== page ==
X+3/3, when x=3

  • Thread starter Petenerd
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  • #1
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On my assesment it had a question that said x+3/3, when x=3. I thought you do 3/3 first so did the teacher, but when he looke at the answer key it showed you were suppose to do 3+3 then divide by 3. And also on my test booklet, it doesn't have 4 which is the answer if you do it with PEMDAS. Instead they have 2, the answer you get when you add first... :?: Isn't that weird? The same thing happened on my state test. On one of the sample answers the state test gives a question just like that and when my teacher and the student found out the answer on the answer key, the answer only works if you add the two number then divide. And also the state test doesn't offer you the answer you'll get when you do it with PEMDAS. Who's right and who's wrong and what is the correct way to do this? :|
 

Answers and Replies

  • #2
CRGreathouse
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Division always happens before addition unless parentheses change the order. If they want addition first it should be written
(x+3)/3
or
[tex]\frac{x+3}{3}.[/tex]

I'm not entirely sure I like the abbreviation PEMDAS, though. The order is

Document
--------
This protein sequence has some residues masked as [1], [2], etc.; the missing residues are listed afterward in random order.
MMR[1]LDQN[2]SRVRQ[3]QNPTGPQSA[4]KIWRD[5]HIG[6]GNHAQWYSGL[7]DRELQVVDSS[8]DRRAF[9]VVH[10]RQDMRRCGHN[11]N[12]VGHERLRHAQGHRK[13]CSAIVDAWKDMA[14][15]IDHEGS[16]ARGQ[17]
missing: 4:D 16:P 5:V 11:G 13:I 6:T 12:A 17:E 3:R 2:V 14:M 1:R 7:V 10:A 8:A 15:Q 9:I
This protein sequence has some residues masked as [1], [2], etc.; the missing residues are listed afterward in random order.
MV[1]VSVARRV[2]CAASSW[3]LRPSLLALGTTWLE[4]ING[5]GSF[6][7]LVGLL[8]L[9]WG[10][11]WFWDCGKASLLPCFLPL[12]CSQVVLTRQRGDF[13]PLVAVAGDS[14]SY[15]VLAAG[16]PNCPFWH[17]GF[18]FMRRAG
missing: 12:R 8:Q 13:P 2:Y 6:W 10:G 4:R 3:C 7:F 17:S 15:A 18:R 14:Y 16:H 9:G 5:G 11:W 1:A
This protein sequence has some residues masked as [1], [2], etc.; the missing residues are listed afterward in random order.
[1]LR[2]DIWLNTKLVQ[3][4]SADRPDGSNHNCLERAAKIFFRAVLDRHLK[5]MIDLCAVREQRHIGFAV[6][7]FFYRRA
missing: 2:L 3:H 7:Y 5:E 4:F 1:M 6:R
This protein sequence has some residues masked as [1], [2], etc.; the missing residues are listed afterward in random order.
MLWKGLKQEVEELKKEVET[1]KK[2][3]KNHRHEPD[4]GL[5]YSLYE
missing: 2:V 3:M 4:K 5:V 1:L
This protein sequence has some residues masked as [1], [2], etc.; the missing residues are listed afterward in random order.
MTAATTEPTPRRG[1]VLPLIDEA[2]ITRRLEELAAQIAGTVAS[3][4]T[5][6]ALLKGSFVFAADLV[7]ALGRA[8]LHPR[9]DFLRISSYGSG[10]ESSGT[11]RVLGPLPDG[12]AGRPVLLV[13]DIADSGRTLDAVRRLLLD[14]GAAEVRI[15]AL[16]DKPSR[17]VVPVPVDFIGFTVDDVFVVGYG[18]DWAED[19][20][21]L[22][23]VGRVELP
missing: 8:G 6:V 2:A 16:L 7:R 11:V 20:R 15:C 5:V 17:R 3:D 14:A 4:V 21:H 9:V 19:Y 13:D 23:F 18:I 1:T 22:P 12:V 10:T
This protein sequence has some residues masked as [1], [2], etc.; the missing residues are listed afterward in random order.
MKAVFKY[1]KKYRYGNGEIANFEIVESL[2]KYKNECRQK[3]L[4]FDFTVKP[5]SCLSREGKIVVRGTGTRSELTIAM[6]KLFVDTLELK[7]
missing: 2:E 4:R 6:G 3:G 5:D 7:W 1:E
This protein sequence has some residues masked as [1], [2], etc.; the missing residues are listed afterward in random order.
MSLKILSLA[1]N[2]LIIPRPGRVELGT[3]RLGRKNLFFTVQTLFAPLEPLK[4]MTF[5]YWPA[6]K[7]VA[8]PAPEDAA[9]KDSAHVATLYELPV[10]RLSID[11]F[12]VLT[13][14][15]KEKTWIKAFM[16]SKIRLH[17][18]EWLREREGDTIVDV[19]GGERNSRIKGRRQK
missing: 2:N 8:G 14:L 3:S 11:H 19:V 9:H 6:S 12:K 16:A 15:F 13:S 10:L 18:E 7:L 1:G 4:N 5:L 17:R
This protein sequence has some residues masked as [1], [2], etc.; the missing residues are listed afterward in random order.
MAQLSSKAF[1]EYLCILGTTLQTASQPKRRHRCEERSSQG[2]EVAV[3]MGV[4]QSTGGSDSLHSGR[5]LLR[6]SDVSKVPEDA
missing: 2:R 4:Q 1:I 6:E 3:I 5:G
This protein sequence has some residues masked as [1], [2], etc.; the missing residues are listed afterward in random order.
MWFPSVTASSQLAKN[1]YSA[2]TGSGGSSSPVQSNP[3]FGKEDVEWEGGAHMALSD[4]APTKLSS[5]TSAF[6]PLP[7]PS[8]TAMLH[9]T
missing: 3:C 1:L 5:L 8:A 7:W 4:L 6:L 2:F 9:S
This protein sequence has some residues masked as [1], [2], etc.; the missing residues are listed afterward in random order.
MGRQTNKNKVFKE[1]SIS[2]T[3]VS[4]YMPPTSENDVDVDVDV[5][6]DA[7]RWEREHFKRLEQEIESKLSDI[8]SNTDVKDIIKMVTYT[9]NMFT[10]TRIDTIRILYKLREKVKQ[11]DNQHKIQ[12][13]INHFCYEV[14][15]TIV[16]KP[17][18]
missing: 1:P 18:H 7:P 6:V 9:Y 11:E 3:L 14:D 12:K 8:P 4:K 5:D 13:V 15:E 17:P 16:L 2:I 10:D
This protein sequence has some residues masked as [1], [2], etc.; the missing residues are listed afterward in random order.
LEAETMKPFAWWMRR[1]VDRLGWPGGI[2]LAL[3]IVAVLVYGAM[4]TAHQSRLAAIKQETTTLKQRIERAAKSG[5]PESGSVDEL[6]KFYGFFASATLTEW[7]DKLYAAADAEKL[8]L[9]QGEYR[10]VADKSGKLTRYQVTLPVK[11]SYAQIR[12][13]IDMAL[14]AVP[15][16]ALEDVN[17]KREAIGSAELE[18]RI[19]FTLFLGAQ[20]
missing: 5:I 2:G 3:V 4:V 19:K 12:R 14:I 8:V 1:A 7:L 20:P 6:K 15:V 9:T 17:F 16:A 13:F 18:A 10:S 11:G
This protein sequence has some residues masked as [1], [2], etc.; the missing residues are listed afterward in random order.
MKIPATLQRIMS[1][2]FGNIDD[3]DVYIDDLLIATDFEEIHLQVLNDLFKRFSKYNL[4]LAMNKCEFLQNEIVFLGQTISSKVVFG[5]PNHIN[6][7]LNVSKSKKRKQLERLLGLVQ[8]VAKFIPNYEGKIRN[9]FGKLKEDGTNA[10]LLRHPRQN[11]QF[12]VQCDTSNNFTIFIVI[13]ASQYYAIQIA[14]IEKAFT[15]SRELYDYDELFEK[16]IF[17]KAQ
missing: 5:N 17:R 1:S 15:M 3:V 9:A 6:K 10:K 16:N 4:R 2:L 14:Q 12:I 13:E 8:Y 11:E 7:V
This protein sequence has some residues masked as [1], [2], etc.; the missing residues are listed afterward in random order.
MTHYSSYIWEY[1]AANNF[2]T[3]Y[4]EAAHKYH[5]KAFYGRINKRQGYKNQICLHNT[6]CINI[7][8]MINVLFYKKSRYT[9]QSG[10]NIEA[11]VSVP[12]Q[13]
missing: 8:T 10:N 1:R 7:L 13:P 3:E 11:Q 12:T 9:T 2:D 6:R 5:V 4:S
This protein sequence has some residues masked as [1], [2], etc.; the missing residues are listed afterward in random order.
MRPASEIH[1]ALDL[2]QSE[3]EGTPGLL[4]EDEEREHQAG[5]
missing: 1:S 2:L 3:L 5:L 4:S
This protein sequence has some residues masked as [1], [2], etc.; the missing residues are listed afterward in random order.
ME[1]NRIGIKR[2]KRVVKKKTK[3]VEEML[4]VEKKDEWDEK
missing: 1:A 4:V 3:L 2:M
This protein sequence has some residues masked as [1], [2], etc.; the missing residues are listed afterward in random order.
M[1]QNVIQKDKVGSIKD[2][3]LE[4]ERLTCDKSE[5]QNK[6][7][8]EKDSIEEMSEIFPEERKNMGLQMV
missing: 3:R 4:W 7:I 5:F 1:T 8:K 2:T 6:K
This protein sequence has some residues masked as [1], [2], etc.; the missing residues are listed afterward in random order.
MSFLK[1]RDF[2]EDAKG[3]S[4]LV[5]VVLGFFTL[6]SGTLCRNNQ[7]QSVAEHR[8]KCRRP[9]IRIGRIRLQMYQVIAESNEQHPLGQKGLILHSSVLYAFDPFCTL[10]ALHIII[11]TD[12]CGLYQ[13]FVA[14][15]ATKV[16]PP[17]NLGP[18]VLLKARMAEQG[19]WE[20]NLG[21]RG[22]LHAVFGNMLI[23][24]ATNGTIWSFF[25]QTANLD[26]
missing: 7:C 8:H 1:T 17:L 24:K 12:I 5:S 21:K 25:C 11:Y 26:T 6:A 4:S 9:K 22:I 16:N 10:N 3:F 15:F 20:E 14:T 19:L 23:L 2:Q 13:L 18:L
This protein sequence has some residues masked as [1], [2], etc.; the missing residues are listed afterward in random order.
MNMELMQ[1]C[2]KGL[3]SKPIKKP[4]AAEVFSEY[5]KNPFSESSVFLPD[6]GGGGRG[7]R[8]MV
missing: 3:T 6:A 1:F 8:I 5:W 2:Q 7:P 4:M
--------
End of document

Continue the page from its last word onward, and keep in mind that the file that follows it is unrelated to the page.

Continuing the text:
P
E
MD
AS
which could easily be forgotten in that form.
 
  • #3
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The funny thing is on the sample answer it doesn't follow PEMDAS. Do you think the other questions like that will follow PEMDAS? Because when I followed PEMDAS to do the problem, there wasn't a choice for my answer which was 4. :uhh:
 
  • #4
CRGreathouse
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Do you think the other questions like that will follow PEMDAS?
Yes. I think it's more likely that the question was changed but not the answer, then that someone used the wrong order of operations in setting up the question. (This actually happens more than you realize!)
 
  • #5
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I think I got the hang of this now!
 
  • #6
Hurkyl
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On my assesment it had a question that said x+3/3
Just checking... that is exactly what the problem said, right? The expression was

[tex]x + 3 / 3[/tex]

and it was not

[tex](x + 3) / 3[/tex]

and it was not

[tex]\frac{x+3}{3}[/tex]

?
 
  • #7
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I think the question meant [tex]\frac{x+3}{3}[/tex], instead of [tex]x+\frac{3}{3}[/tex].
 
  • #8
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If the question meant this [tex]\frac{x+3}{3}[/tex], I would add first then divide?
 
  • #9
CRGreathouse
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If the question meant this [tex]\frac{x+3}{3}[/tex], I would add first then divide?
Yes.
 
  • #10
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i think that unless the assessment is to test PEMDAS (first time i heard of that actually), then giving something like x+3/3 is just lazy. however, if i was given that, i would have assumed it meant (x+3)/3. no reason why someone would actually put 3/3 in an equation unless the intention was to trick.
 
  • #11
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Thanks for the help! :)
 
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